I have enjoyed this assignment and have learnt many new technical skills. However the amount of direction changing that I have done during the course of planning and creating this work has at times frustrated me but more importantly it has meant that I have been constantly running behind my set schedule, therefore time keeping needs to be improved.
Bettina von Zwehl
Bettina Von Zwehl is a photographer whose portfolio of works consists of portraiture series. Her approach and presentation techniques are comparable to that of the conceptual artists and photographers Bernd and Hilla’s photography. These photographers had an analytical approach to photography and are best known for their extensive series of photographic images of industrial buildings and structures, which were often organised in grids format.
By presenting photographs in a repeated controlled format within grids, the viewer is able to visually compare similarities and differences in the images with ease. In the majority of her works the subjects wear the same clothes, have the same facial expressions and poses and the background and lighting conditions are the same which unifies the content. Not all series are treated with such tight representations, for example in the series ‘London’ (2012) the clothes and backgrounds are all different which can be seen in the screenshot below,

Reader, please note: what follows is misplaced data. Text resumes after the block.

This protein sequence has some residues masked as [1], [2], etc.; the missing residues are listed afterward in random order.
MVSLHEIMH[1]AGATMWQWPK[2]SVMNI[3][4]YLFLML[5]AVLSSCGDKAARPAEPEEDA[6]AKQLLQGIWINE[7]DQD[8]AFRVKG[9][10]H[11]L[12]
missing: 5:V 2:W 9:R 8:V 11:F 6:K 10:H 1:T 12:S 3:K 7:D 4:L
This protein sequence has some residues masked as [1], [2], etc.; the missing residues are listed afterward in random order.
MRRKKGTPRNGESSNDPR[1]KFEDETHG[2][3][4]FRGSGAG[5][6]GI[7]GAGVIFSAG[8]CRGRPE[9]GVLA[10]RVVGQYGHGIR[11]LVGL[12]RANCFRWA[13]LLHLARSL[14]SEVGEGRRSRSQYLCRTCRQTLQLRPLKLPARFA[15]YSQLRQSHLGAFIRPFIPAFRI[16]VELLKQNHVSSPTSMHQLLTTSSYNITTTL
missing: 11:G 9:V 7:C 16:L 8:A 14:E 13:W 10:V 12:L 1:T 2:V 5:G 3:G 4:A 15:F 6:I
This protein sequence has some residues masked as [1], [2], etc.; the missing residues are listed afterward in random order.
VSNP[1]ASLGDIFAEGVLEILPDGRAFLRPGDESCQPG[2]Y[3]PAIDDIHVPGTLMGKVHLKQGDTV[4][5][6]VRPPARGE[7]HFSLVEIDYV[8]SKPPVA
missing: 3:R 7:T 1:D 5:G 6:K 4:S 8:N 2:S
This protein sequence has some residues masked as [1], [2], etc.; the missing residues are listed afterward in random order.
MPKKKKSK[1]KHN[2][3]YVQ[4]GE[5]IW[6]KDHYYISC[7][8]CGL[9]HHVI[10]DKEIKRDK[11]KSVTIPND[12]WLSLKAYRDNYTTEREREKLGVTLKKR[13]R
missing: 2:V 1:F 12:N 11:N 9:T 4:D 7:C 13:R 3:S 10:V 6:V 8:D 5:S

Many of Bon Zwehl’s early works are posed for certain situations, for example holding their breath, standing in the rain and exercising. As her work develops it begins to take the form of silhouettes and series of profiles such as ‘Profiles 2’ (2002) and ‘Made Up Love Song’ (2011).